Hamaayan / The Torah Spring
Edited by Shlomo Katz
Contributing Editor: Daniel Dadusc
Volume XIV, No. 20
13 Adar I 5760
February 19, 2000
Orach Chaim 248:4-249:2
Daf Yomi (Bavli): Yevamot 81
Daf Yomi (Yerushalmi): Sotah 43
Why, asks R' Gedaliah Silverstone z"l (see page 4), do Jews not
observe the birthdays of their heroes in the same way that
Americans observe the birthdays of George Washington and Abraham
Lincoln? He answers as follows:
In Devarim (17:8) we read, "If a judgment is hidden from you,
between blood and blood, between verdict and verdict, between
blemish and blemish, matters of dispute in your cities . . ."
This may be interpreted: G-d's judgment seems to be hidden. Why
is Jewish blood different from non-Jewish blood, that Jewish
blood should be spilled so freely? Why is a verdict involving a
Jew different from a verdict involving a non-Jew, that a Jew
cannot get a fair trial in many parts of the world? Why is one
Jew's moral blemish attributed to the entire Jewish people?
The answer, writes R' Silverstone, is that it is because of
disputes in our cities. All of our troubles in exile are caused
by our own lack of unity. When we fight among ourselves, gentile
governments listen gleefully and take advantage of our weakened
state. Moreover, it has not been uncommon in Jewish history for
Jews to resolve their personal or communal disputes by filing
false reports with the government against their opponents, thus
giving our enemies opportunities to oppress us.
A Jew's ability to turn against his own people is the reason
that we do not celebrate our heroes' birthdays. When a George
Washington or an Abraham Lincoln is born, his nation can be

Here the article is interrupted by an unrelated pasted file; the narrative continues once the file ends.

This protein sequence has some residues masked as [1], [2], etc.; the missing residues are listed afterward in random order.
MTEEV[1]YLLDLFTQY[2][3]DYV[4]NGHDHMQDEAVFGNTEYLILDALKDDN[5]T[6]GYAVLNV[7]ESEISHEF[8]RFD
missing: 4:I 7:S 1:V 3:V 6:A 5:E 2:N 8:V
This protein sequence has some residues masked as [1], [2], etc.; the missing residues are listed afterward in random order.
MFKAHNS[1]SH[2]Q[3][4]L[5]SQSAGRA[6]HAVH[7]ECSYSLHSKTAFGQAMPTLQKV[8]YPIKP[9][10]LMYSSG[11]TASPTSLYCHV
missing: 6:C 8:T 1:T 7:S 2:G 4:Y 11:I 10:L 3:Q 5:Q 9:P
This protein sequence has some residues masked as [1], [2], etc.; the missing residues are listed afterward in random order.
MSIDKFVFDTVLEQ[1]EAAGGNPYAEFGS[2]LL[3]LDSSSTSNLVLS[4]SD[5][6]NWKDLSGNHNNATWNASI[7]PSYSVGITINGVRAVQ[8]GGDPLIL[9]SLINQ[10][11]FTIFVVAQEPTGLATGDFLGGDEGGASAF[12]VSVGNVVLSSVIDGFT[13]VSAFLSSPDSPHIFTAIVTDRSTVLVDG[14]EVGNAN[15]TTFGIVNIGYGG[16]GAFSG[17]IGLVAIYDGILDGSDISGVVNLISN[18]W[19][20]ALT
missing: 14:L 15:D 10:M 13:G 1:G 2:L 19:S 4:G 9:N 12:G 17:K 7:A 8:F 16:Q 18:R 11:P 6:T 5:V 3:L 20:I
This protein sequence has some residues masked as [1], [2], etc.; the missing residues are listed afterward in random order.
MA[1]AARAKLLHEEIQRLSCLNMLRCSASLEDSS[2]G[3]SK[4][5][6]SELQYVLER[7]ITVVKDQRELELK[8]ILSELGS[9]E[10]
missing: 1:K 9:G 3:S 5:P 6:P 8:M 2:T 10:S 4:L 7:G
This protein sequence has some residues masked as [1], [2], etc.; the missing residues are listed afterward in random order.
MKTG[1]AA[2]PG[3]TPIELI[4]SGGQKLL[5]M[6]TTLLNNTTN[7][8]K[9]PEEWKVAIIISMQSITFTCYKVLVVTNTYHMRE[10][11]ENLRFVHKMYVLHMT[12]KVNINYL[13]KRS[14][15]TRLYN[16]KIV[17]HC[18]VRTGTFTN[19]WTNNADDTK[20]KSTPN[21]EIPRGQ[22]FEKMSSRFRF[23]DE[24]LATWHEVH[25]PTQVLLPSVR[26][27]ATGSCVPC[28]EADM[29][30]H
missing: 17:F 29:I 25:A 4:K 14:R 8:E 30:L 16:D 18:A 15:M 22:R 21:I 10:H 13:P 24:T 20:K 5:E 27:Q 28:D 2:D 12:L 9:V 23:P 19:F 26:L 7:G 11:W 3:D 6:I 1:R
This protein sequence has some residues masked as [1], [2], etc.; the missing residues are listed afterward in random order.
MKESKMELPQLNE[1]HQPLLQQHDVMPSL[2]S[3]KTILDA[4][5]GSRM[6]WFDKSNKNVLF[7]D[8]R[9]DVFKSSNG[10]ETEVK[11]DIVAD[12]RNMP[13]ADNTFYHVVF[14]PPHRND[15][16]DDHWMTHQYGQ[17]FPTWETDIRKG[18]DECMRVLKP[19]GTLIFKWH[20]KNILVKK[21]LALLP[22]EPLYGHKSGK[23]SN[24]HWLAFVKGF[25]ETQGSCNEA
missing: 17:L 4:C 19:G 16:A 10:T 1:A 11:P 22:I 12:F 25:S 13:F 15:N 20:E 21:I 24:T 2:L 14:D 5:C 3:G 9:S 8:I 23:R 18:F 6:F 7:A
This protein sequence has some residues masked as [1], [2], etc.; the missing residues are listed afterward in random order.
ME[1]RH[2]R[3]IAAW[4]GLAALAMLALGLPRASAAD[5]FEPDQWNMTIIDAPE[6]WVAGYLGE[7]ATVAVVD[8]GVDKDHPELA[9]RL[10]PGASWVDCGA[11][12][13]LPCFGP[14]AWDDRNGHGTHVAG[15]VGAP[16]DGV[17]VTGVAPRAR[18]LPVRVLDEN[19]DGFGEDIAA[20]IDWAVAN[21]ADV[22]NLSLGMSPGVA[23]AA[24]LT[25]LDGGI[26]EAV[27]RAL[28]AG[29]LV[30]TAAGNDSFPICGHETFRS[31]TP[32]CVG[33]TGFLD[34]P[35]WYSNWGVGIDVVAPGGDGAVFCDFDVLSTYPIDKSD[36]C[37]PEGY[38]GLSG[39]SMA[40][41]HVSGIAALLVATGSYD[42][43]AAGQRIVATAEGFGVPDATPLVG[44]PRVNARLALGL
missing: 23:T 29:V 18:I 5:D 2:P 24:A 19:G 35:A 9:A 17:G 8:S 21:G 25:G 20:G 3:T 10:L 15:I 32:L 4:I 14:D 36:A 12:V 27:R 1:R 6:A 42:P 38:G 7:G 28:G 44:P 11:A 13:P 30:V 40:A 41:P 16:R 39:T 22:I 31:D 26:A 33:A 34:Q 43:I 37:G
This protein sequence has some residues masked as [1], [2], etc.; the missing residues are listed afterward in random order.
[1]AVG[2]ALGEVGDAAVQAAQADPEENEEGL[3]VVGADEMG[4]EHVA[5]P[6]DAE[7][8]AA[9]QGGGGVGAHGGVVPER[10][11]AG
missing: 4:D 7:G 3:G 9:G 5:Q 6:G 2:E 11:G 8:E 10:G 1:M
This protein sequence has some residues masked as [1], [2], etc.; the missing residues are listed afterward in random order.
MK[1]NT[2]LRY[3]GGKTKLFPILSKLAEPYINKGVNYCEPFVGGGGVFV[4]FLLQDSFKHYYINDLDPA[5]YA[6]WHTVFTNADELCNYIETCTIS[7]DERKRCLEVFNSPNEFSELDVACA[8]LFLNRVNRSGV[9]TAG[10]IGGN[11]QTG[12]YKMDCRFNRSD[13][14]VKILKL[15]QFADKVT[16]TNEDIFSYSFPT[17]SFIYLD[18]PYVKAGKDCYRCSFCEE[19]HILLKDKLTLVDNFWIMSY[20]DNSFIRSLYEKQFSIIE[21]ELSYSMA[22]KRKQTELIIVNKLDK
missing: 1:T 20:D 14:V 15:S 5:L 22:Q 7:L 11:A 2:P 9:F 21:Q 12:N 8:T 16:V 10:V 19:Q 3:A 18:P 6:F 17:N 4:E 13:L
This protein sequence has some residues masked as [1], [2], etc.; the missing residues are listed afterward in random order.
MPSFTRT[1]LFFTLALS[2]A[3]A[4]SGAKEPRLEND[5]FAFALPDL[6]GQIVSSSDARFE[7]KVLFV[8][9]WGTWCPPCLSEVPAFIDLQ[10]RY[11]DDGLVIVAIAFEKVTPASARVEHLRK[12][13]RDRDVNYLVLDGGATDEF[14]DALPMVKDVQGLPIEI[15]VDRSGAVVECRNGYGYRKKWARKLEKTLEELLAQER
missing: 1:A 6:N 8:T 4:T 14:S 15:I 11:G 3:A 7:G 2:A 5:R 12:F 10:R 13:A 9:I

reasonably certain that he will be loyal to his people. If he is
not destined to serve his nation, at least he is unlikely to turn
against his nation. This is not true, unfortunately, among our
own people. We do not know until a Jew dies whether or not he
will turn out to be an enemy of his own people. (Bet Meir, Vol.
"And you [Moshe] shall command Bnei Yisrael that they shall
take to you pure, pressed olive oil for illumination, to
kindle the lamp continually." (27:20)
Why does it say here, "[T]hey shall take to _you_," whereas
regarding the command to build the mishkan/tabernacle it says
(25:2), "[T]hey shall take to _Me_"? R' Gavriel Ze'ev Wolf
Margolis z"l answers as follows:
The gemara (Nedarim 38a) states that Moshe was commanded to
teach the laws of the Torah to all of Bnei Yisrael. However, the
ability to study the Torah in depth and to reason through it was
given to Moshe and his family alone, and Moshe, because of his
kindness, shared this gift with the Jewish people.
The purpose of the mishkan was to house the aron/ark. The
aron, in turn, held the luchot, i.e., the Torah. Thus, the
mishkan represents the main body of the Torah, which was given to
all of the Jewish people with which to serve Hashem. Therefore,
regarding the mishkan it says, "[T]hey shall take to Me."
The menorah represents the wisdom of the Torah (see, for
example Bava Batra 25b - "One who wants to become wise should
turn toward the south [the location of the menorah] in prayer").
The wisdom of the Torah is primarily Moshe's, and therefore it
says, "[T]hey shall take to you."
The following comment on the above verse is quoted by R'
Margolis in the name of "my relative, the gaon, R' Ben Zion Aryeh
Leib the son of R' Yosef Zeisling":
There is a custom in many communities to light extra candles in
shul on the seventh of Adar, the yahrzeit of Moshe Rabbenu. The
reason is that one is obligated to honor a teacher as one honors
a parent, and Moshe was the teacher of all of us. This is
alluded to in the above verse, which may be read as follows: "And
you Moshe will command Bnei Yisrael [the laws of the Torah;
therefore] they will take for you pure, pressed olive oil for
illumination, to kindle the lamp continually [when your yahrzeit
comes]." It should be noted that the seventh of Adar typically
falls during the week in which this parashah is read.
R' Gedalyah Schorr z"l explained the above verse as follows:
The midrash says that Moshe was troubled when Hashem told him to
draw Aharon near to become Kohen Gadol. Hashem answered with the
words of Tehilim 119:92, "Were not Your Torah my preoccupation,
then I would have perished in my affliction."
At first glance, the midrash appears to mean that Moshe did not
want Aharon to be the Kohen Gadol, and that Hashem consoled Moshe
by reminding him of his own important role as the teacher of